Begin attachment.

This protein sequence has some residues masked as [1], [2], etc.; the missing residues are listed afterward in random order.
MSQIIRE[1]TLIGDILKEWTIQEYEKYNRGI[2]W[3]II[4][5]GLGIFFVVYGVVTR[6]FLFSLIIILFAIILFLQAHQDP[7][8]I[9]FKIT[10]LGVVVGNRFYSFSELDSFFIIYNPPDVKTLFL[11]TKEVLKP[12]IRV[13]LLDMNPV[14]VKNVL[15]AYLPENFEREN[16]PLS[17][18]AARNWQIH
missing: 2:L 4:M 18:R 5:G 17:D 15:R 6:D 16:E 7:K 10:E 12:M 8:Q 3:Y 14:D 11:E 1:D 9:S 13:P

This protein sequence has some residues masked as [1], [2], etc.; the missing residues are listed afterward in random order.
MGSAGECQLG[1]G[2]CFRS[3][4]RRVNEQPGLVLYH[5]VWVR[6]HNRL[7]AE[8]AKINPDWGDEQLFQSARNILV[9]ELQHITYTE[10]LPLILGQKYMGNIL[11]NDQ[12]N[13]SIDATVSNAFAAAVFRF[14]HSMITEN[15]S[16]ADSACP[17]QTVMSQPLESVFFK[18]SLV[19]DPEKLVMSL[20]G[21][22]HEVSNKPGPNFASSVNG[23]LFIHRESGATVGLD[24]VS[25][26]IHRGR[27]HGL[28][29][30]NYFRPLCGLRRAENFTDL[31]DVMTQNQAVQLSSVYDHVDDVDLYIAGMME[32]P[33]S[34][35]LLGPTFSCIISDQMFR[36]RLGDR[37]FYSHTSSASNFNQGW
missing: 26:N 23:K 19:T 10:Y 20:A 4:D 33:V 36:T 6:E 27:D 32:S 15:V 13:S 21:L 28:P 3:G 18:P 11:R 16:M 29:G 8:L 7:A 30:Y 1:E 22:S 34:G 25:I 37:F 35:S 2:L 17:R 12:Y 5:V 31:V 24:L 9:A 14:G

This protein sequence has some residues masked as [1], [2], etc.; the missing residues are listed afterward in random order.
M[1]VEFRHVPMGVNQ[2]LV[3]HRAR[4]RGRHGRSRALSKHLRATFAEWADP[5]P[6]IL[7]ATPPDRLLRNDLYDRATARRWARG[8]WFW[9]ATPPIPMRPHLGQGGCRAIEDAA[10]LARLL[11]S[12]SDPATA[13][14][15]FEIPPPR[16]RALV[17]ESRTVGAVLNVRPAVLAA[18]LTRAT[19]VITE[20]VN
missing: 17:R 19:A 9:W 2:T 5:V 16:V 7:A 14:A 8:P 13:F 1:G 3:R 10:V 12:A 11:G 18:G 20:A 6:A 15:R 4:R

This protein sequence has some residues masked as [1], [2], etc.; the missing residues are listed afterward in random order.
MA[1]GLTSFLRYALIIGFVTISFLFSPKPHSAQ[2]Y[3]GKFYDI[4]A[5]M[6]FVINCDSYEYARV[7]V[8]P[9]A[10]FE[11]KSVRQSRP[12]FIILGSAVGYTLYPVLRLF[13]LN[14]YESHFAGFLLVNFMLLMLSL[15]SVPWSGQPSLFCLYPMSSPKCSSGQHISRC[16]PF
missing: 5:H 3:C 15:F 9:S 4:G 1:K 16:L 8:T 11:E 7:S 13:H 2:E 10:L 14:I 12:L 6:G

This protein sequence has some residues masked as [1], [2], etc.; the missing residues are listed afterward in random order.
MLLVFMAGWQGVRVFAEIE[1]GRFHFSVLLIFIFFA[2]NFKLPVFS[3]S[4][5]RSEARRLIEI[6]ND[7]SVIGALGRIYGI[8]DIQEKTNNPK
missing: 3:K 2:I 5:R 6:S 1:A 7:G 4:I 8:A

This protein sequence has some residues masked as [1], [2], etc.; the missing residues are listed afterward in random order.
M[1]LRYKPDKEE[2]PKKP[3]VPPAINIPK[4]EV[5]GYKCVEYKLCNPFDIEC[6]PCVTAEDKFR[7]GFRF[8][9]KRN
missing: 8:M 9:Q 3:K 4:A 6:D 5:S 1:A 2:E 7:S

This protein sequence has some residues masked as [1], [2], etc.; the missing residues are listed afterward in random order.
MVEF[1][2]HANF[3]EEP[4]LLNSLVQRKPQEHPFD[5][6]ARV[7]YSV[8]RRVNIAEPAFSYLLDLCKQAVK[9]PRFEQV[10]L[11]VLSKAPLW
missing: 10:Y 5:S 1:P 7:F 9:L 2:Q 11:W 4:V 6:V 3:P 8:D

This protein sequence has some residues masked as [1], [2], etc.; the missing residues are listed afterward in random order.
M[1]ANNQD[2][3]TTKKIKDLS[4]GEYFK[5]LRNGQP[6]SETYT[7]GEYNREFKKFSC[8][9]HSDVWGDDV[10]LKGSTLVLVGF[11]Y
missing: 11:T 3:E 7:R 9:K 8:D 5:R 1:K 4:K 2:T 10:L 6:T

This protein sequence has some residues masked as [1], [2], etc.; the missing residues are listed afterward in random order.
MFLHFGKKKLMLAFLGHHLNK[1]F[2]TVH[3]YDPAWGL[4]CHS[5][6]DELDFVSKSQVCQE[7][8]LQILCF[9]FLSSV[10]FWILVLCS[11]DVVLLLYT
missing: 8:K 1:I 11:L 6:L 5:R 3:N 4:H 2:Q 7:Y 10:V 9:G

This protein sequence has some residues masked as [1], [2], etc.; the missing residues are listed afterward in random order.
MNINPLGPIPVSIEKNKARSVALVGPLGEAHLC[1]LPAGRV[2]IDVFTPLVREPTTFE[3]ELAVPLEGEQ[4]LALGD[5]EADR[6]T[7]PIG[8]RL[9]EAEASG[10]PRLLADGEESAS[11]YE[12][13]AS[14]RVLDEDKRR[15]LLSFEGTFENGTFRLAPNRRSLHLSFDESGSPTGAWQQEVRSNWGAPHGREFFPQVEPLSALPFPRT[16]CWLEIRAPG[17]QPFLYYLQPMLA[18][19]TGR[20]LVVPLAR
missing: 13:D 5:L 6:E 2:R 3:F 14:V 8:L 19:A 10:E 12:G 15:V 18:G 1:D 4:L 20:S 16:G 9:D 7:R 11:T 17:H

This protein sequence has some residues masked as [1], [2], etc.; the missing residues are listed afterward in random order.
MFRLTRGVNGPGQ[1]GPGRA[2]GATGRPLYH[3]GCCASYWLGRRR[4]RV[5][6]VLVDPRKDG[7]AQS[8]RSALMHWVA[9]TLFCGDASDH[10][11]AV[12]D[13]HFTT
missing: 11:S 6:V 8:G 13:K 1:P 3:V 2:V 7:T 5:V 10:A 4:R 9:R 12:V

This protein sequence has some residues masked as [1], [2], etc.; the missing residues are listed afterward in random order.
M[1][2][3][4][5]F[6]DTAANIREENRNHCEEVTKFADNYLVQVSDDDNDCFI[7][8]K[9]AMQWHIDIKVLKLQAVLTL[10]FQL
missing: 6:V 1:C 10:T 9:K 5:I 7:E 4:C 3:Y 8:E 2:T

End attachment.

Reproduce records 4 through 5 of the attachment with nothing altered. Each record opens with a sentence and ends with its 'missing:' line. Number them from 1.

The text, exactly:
This protein sequence has some residues masked as [1], [2], etc.; the missing residues are listed afterward in random order.
MA[1]GLTSFLRYALIIGFVTISFLFSPKPHSAQ[2]Y[3]GKFYDI[4]A[5]M[6]FVINCDSYEYARV[7]V[8]P[9]A[10]FE[11]KSVRQSRP[12]FIILGSAVGYTLYPVLRLF[13]LN[14]YESHFAGFLLVNFMLLMLSL[15]SVPWSGQPSLFCLYPMSSPKCSSGQHISRC[16]PF
missing: 5:H 3:C 15:F 9:S 4:G 1:K 16:L 8:T 11:E 7:S 13:H 2:E 10:L 14:I 12:L 6:G

This protein sequence has some residues masked as [1], [2], etc.; the missing residues are listed afterward in random order.
MLLVFMAGWQGVRVFAEIE[1]GRFHFSVLLIFIFFA[2]NFKLPVFS[3]S[4][5]RSEARRLIEI[6]ND[7]SVIGALGRIYGI[8]DIQEKTNNPK
missing: 3:K 2:I 5:R 6:S 1:A 7:G 4:I 8:A